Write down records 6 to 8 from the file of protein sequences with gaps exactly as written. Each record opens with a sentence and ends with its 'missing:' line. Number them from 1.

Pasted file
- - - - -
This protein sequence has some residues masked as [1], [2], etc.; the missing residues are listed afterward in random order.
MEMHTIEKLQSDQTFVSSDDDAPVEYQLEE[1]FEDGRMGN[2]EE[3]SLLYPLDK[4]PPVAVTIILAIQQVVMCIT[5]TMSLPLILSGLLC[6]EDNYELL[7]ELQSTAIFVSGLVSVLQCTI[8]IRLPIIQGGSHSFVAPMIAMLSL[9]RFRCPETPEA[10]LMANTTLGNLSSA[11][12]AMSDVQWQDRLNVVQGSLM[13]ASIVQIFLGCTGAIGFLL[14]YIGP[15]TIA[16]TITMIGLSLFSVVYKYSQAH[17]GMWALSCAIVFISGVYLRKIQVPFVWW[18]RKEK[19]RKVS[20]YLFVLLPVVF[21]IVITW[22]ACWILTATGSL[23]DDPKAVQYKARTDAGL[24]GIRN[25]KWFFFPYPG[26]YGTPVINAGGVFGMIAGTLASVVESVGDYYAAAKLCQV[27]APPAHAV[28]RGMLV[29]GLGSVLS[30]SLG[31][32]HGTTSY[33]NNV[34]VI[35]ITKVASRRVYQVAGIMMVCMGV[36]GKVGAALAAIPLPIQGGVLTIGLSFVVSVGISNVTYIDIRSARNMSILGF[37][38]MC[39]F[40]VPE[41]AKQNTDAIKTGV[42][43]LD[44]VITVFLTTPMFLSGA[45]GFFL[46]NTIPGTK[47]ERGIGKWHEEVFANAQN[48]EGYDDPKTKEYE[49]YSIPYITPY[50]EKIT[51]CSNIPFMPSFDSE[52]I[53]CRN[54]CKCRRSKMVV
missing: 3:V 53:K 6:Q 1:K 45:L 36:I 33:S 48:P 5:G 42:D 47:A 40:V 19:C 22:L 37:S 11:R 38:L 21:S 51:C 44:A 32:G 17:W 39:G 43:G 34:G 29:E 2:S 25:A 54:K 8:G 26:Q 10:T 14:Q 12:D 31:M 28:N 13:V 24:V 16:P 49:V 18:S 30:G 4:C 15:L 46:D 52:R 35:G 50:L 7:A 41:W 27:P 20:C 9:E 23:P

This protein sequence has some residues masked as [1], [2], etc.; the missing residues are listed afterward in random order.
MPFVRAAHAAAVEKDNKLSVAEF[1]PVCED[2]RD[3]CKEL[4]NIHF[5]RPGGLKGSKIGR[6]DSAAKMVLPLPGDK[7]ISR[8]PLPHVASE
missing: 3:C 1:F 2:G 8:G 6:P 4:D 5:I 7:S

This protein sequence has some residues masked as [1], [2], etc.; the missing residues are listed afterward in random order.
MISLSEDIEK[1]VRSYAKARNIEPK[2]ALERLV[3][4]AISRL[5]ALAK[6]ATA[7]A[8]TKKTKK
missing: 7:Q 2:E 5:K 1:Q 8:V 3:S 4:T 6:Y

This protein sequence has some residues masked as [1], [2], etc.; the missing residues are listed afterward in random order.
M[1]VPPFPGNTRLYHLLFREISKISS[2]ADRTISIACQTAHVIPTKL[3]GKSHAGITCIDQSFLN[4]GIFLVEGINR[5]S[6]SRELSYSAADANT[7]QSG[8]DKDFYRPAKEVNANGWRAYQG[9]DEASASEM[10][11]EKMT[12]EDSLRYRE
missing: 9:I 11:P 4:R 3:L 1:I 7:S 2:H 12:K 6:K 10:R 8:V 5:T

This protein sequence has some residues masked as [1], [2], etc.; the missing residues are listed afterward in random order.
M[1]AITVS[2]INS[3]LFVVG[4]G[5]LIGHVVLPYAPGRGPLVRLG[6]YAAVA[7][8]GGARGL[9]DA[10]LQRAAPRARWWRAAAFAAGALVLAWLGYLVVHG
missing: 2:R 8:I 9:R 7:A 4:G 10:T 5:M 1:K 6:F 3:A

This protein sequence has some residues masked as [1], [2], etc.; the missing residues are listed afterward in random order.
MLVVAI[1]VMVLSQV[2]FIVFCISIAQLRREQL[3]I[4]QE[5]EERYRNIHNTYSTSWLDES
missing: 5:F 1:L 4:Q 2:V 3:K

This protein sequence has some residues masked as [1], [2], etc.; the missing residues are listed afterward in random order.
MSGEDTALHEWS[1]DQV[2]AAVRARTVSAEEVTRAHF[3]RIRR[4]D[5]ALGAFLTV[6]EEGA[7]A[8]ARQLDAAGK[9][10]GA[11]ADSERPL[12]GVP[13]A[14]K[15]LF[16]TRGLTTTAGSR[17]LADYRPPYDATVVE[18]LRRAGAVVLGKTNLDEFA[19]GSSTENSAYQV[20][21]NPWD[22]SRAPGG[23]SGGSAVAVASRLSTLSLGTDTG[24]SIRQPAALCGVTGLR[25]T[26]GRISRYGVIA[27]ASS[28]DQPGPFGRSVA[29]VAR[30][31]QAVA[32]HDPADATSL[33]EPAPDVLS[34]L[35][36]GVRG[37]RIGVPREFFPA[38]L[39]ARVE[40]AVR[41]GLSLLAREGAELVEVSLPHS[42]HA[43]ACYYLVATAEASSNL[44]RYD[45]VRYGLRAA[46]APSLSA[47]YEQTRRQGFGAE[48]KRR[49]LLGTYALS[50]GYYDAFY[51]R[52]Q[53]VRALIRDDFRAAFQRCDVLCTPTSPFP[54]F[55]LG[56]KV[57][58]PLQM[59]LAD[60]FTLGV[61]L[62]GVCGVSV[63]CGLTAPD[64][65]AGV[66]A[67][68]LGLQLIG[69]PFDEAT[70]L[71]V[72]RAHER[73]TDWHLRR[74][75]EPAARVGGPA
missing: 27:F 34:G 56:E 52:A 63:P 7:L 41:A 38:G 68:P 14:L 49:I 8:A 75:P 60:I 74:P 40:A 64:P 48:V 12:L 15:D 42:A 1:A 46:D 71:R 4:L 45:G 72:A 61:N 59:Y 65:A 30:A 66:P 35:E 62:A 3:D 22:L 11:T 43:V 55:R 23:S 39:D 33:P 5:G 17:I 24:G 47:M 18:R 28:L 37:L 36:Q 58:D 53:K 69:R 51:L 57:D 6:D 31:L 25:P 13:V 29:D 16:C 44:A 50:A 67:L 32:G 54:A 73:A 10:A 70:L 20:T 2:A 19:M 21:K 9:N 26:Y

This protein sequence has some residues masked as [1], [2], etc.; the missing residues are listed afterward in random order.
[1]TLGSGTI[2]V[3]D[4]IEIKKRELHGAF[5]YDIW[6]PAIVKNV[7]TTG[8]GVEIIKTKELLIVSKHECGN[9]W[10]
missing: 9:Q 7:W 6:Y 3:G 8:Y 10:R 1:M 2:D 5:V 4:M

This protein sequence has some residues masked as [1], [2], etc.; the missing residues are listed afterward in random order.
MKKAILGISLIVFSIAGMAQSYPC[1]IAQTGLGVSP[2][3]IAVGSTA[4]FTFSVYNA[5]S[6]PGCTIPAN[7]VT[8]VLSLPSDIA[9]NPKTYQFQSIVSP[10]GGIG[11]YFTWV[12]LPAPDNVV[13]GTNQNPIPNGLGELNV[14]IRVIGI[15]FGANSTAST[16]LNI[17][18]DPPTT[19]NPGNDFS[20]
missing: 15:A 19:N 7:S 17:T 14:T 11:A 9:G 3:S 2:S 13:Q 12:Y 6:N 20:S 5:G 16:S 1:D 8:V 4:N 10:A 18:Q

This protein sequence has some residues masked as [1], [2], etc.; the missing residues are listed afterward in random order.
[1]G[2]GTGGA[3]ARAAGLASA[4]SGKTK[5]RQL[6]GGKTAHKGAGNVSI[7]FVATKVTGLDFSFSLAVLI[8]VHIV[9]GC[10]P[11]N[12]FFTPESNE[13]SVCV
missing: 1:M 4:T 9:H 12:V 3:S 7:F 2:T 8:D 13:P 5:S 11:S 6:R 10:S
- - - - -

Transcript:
This protein sequence has some residues masked as [1], [2], etc.; the missing residues are listed afterward in random order.
MLVVAI[1]VMVLSQV[2]FIVFCISIAQLRREQL[3]I[4]QE[5]EERYRNIHNTYSTSWLDES
missing: 5:F 1:L 4:Q 2:V 3:K

This protein sequence has some residues masked as [1], [2], etc.; the missing residues are listed afterward in random order.
MSGEDTALHEWS[1]DQV[2]AAVRARTVSAEEVTRAHF[3]RIRR[4]D[5]ALGAFLTV[6]EEGA[7]A[8]ARQLDAAGK[9][10]GA[11]ADSERPL[12]GVP[13]A[14]K[15]LF[16]TRGLTTTAGSR[17]LADYRPPYDATVVE[18]LRRAGAVVLGKTNLDEFA[19]GSSTENSAYQV[20][21]NPWD[22]SRAPGG[23]SGGSAVAVASRLSTLSLGTDTG[24]SIRQPAALCGVTGLR[25]T[26]GRISRYGVIA[27]ASS[28]DQPGPFGRSVA[29]VAR[30][31]QAVA[32]HDPADATSL[33]EPAPDVLS[34]L[35][36]GVRG[37]RIGVPREFFPA[38]L[39]ARVE[40]AVR[41]GLSLLAREGAELVEVSLPHS[42]HA[43]ACYYLVATAEASSNL[44]RYD[45]VRYGLRAA[46]APSLSA[47]YEQTRRQGFGAE[48]KRR[49]LLGTYALS[50]GYYDAFY[51]R[52]Q[53]VRALIRDDFRAAFQRCDVLCTPTSPFP[54]F[55]LG[56]KV[57][58]PLQM[59]LAD[60]FTLGV[61]L[62]GVCGVSV[63]CGLTAPD[64][65]AGV[66]A[67][68]LGLQLIG[69]PFDEAT[70]L[71]V[72]RAHER[73]TDWHLRR[74][75]EPAARVGGPA
missing: 27:F 34:G 56:E 52:A 63:P 7:L 41:A 38:G 68:P 14:L 49:I 8:A 75:P 60:I 74:P 40:A 64:P 48:V 12:L 15:D 42:A 1:A 46:D 71:R 4:L 45:G 72:A 61:N 59:Y 65:A 30:A 66:P 35:E 62:A 3:D 22:L 11:T 43:V 55:R 23:S 39:D 33:P 5:G 17:I 24:G 47:M 18:R 28:L 37:L 36:Q 58:D 53:K 69:R 51:L 57:D 6:D 31:L 25:P 13:V 29:D 16:C 44:A 50:A 67:L 32:G 54:A 73:A 10:A 70:L 20:T 2:A 19:M 21:K 9:N 26:Y

This protein sequence has some residues masked as [1], [2], etc.; the missing residues are listed afterward in random order.
[1]TLGSGTI[2]V[3]D[4]IEIKKRELHGAF[5]YDIW[6]PAIVKNV[7]TTG[8]GVEIIKTKELLIVSKHECGN[9]W[10]
missing: 9:Q 7:W 6:Y 3:G 8:Y 10:R 1:M 2:D 5:V 4:M